We’ve gone from the proverbial “beggars can’t be choosers,” to “an embarrassment of riches.”
And it’s a good thing.
In my seven years as editor of the Northwest Asian Weekly, I’ve noticed that in the last year—even the last few months—that the faces we see in movies and on television look more and more like us. By “us,” I mean Asian American and Pacific Islanders (AAPIs).
Showing in theaters nationwide right now: Black Adam, with an AAPI lead (Dwayne Johnson); The Menu featuring Hong Chau; streaming on Netflix is Slumberland featuring Jason Momoa—and there are countless other TV series, almost too many to count.
There was a time when a reporter would pitch a review of a movie or series with an AAPI actor and I would accept—no matter how small the role. I used to say “yes” to everything.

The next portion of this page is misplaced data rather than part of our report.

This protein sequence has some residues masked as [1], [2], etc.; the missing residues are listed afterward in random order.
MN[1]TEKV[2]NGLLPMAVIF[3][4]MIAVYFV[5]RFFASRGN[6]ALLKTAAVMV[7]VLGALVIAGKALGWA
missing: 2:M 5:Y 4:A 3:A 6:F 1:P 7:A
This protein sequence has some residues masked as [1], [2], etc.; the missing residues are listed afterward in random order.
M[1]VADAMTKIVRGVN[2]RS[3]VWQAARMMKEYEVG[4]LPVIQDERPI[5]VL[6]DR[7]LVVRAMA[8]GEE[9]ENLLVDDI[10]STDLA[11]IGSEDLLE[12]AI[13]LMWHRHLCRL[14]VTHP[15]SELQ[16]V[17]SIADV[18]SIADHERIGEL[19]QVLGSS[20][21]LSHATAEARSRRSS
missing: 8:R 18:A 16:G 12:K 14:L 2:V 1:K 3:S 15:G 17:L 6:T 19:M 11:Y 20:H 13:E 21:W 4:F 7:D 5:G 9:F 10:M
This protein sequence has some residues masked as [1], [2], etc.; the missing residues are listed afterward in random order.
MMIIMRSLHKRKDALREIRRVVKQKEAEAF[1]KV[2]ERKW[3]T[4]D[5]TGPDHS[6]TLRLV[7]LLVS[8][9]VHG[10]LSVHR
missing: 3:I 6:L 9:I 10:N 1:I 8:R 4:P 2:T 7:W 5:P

Now, that’s not the case. Now, there’s so much more to choose from. Now, I get to weigh and decide which is worth our time and resources to cover.
According to Focus Asian: State of Consumer Engagement 2022 survey, 40% of Asian consumers reported seeing more Asian representation when it comes to TV content, including in shows such as Chicago Med, Squid Game, Pachinko, The Equalizer, and The Cleaning Lady.
In addition, nearly four in 10 consumers are seeing more nuanced portrayals of Asian characters and communities in scripted content, with dramas ranking as the top genre, according to the survey by Horowitz Research.
Still, there is room for improvement.
Crazy Rich Asians made a splash in 2018 as a film with an all-Asian cast released by a major Hollywood studio. The previous film to fit that bill was The Joy Luck Club, and that was 25 years prior to Crazy Rich Asians. The sequel to Crazy Rich Asians is still in the works.
I look forward to the day when the words “all-Asian cast” are no longer enough for me to bat an eye, or even deemed worthy on its own to be a headline. It is not newsworthy if a movie has an “all white cast”—that is so commonplace. Wouldn’t it be nice if an all-Asian cast was the norm, and not just in Asia….